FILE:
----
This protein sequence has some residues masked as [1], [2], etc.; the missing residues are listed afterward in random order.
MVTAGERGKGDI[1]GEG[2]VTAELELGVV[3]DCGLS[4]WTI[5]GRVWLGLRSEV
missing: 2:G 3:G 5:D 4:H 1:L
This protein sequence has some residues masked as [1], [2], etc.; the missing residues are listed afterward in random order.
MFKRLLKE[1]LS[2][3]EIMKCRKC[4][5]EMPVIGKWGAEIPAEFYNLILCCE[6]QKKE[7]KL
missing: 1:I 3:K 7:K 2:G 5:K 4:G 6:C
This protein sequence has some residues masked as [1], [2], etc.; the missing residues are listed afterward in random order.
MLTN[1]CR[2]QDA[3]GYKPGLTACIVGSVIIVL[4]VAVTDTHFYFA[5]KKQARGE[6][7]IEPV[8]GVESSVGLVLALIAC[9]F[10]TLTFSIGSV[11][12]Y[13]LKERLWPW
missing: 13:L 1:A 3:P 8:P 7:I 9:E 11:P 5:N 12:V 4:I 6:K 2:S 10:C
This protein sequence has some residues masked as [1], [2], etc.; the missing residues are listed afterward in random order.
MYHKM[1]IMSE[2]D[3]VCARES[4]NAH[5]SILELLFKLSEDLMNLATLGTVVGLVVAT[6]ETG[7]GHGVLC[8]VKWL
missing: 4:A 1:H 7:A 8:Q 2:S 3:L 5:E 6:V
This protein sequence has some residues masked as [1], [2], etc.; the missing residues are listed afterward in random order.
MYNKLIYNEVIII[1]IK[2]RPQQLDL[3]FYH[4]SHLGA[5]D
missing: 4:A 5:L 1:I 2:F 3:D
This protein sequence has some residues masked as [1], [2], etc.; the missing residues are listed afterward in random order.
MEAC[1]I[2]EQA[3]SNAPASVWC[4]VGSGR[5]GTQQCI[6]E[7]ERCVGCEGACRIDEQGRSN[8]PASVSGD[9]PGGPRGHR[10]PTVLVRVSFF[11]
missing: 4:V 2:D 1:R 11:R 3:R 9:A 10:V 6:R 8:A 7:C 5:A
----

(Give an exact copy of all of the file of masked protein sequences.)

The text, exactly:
This protein sequence has some residues masked as [1], [2], etc.; the missing residues are listed afterward in random order.
MVTAGERGKGDI[1]GEG[2]VTAELELGVV[3]DCGLS[4]WTI[5]GRVWLGLRSEV
missing: 2:G 3:G 5:D 4:H 1:L
This protein sequence has some residues masked as [1], [2], etc.; the missing residues are listed afterward in random order.
MFKRLLKE[1]LS[2][3]EIMKCRKC[4][5]EMPVIGKWGAEIPAEFYNLILCCE[6]QKKE[7]KL
missing: 1:I 3:K 7:K 2:G 5:K 4:G 6:C
This protein sequence has some residues masked as [1], [2], etc.; the missing residues are listed afterward in random order.
MLTN[1]CR[2]QDA[3]GYKPGLTACIVGSVIIVL[4]VAVTDTHFYFA[5]KKQARGE[6][7]IEPV[8]GVESSVGLVLALIAC[9]F[10]TLTFSIGSV[11][12]Y[13]LKERLWPW
missing: 13:L 1:A 3:P 8:P 7:I 9:E 11:P 5:N 12:V 4:I 6:K 2:S 10:C
This protein sequence has some residues masked as [1], [2], etc.; the missing residues are listed afterward in random order.
MYHKM[1]IMSE[2]D[3]VCARES[4]NAH[5]SILELLFKLSEDLMNLATLGTVVGLVVAT[6]ETG[7]GHGVLC[8]VKWL
missing: 4:A 1:H 7:A 8:Q 2:S 3:L 5:E 6:V
This protein sequence has some residues masked as [1], [2], etc.; the missing residues are listed afterward in random order.
MYNKLIYNEVIII[1]IK[2]RPQQLDL[3]FYH[4]SHLGA[5]D
missing: 4:A 5:L 1:I 2:F 3:D
This protein sequence has some residues masked as [1], [2], etc.; the missing residues are listed afterward in random order.
MEAC[1]I[2]EQA[3]SNAPASVWC[4]VGSGR[5]GTQQCI[6]E[7]ERCVGCEGACRIDEQGRSN[8]PASVSGD[9]PGGPRGHR[10]PTVLVRVSFF[11]
missing: 4:V 2:D 1:R 11:R 3:R 9:A 10:V 6:R 8:A 7:C 5:A